The US administration has acknowledged the Democrats’ victory at the elections in the lower house of the Congress. George W. Bush is disappointed with the results of the voting, his political advisor, Dan Bartlett said. However, the White House would like to cooperate with the new law-making majority regarding such issues as Iraq, “anti-terrorist war” and economic problems.
The Democratic victory in the U.S. elections was seen in Asia as a well-deserved rejection of the war in Iraq, but was not expected to have a major impact on American foreign policy.
Few feared the split in government between the two political parties would paralyze the government, but the returns were seen by some as the beginning of the end of President George W. Bush's term in office.
"Although his term will not end within the next year, I think Bush is already turning into a lame duck," Yuzo Yamamoto, 60, the manager of a Tokyo consulting firm, said on Wednesday as the results emerged.
Amid widespread dissatisfaction with Bush, Democrats won control of the House and challenged Republican dominance in the Senate in midterm elections Tuesday. The next presidential election will be in November 2008.
As in the U.S., outside observers saw the bloodshed in Iraq as the major driving force behind the growing popularity of the Democrats.
"Voters have punished the Republicans. They are not happy with the way the leadership has handled the Iraq war," said Chandra Muzaffar, president of the Malaysia-based think-tank, International Movement for a Just World.
Bush's foreign critics cheered.
"The Republicans lost in the election because the American voters are now fed up and bored with the war," said Vitaya Wisetrat, a prominent, anti-American Muslim cleric in Thailand. "The American people now realize that Bush is the big liar."
The prospect of a sudden change in American foreign policy could be troubling to U.S. allies in Asia - such as Japan and Australia - that have thrown their vocal support behind the U.S.-led invasion of Iraq.
But no major shifts were expected in Iraq, in part because the Democrats have not come ahead with a clear action plan, said Michael McKinley, a political science professor at the Australian National University.
"There would have been some concern in policy making circles here if the Democrats had said, 'We are definitely going to withdraw by Christmas,"' McKinley said. "But they're not able to say that," he said.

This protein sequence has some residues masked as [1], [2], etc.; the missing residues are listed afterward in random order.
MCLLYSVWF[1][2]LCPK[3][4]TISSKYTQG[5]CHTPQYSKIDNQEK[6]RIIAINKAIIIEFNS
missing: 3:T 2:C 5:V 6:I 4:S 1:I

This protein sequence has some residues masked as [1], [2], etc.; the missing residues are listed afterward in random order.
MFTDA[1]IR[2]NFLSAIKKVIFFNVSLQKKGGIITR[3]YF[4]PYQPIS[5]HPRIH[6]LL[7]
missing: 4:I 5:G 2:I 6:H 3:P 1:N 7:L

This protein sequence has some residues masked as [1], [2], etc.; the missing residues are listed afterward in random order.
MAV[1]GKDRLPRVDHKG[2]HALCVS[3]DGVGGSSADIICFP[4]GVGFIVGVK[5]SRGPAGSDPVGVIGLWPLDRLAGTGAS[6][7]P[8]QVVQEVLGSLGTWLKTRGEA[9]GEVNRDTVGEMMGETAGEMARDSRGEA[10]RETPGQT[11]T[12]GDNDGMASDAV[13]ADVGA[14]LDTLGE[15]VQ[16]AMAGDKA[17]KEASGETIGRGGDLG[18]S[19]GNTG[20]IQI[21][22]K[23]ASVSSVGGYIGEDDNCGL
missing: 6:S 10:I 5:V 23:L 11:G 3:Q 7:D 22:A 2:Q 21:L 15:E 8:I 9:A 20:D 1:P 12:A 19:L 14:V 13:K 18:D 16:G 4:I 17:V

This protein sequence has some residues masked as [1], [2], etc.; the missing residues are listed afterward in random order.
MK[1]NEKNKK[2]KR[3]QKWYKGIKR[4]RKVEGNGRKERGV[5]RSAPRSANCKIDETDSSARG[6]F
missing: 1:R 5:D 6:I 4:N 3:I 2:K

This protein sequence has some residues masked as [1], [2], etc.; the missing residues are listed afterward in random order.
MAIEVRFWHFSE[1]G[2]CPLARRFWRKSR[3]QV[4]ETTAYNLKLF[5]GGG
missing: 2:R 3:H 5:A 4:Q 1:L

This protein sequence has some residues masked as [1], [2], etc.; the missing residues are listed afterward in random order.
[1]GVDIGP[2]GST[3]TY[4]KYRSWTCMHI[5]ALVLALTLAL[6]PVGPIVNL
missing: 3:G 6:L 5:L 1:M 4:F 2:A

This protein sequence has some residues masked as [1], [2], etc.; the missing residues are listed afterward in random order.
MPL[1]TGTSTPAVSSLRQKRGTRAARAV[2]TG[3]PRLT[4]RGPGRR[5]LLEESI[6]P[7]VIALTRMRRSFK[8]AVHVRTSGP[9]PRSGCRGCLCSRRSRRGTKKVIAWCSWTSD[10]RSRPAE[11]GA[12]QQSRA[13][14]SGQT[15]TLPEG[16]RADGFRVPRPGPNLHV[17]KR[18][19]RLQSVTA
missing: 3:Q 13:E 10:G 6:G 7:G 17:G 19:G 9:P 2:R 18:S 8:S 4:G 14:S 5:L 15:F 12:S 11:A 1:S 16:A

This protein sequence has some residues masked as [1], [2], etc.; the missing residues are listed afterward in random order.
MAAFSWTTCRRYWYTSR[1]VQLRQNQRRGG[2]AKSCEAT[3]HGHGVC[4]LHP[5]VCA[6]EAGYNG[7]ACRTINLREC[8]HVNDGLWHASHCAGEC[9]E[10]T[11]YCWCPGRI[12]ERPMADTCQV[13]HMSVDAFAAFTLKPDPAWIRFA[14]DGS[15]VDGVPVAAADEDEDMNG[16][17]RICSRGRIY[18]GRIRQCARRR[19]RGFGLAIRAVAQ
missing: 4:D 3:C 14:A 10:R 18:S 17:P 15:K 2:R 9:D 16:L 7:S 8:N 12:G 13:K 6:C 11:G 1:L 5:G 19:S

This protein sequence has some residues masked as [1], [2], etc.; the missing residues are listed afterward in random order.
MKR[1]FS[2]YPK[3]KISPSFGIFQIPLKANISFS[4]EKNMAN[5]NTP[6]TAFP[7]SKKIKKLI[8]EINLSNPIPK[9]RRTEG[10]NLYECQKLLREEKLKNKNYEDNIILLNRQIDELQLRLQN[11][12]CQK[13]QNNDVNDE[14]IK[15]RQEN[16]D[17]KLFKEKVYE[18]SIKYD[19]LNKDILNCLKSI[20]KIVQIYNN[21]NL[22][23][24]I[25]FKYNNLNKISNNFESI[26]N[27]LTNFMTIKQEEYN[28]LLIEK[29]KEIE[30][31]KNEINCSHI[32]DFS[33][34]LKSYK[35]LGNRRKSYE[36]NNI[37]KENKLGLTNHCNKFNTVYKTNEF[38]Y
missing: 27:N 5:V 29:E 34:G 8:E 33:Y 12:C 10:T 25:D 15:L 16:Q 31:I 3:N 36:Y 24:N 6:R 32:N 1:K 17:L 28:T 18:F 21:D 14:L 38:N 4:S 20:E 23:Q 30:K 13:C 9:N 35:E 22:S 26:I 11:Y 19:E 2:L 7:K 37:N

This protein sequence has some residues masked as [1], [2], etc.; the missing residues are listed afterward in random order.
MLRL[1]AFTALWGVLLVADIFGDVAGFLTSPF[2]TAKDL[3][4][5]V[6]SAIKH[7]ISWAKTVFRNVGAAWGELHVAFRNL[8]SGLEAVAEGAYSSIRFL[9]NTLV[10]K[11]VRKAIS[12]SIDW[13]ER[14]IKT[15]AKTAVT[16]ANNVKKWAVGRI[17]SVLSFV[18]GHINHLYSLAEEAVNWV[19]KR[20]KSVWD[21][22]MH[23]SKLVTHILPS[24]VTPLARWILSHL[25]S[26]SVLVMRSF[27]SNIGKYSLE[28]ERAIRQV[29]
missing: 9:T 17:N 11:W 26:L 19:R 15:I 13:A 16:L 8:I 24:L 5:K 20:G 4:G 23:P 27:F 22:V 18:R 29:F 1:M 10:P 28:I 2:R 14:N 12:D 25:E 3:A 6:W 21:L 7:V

"They will have concluded that it is unlikely to have radical significance in the area of U.S. foreign and strategic policy," he added.
U.S. policy on North Korea, which angered the world by testing a nuclear device on Oct. 9, is also high on the agenda in the region. Despite the test, Pyongyang has pledged to return to stalled six-nation talks on its weapons program.
While some in South Korea have speculated that a Democratic victory could erode Bush's hardline approach toward Pyongyang, others were skeptical.
Kim Tae-woo, a North Korea expert at the Seoul-based Korea Institute for Defense Analyses, said Bush was unlikely to make radical changes in his policy in his final two years in office.
"Why should he change his policy line?" Kim asked, referring to Bush. "The Bush administration will feel no need for changes in the six-party talks."
In China, the resurgence of the Democrats raised fears of renewed U.S. concern over human rights and trade and labor issues. China's surging economy has a massive trade surplus with the United States.
"The Democratic Party ... will protect the interests of small and medium American enterprises and labor and that could produce an impact on China-U.S. trade relations," Zhang Guoqing of the state-run Chinese Academy of Social Sciences said in a report on Sina.com, one of China's most popular Internet portals.
In Japan, the shift in favor of the Democrats was expected to complicate its diplomatic approach to the U.S.
For years, the Japanese have been able to successfully woo the Republican White House, knowing that the Republican Congress would largely follow Bush's lead, the AP reports.
Now that calculus would have to change, said Tsuneo Watanabe, senior fellow at Mitsui Global Strategic Studies Institute in Tokyo.
"Now it's time for the Japanese, the embassy in Washington, to spend more time on Congress," he said.
When the leaders of the two great nations were discussing the fate of the world, journalists were analysing their vehicles and airplanes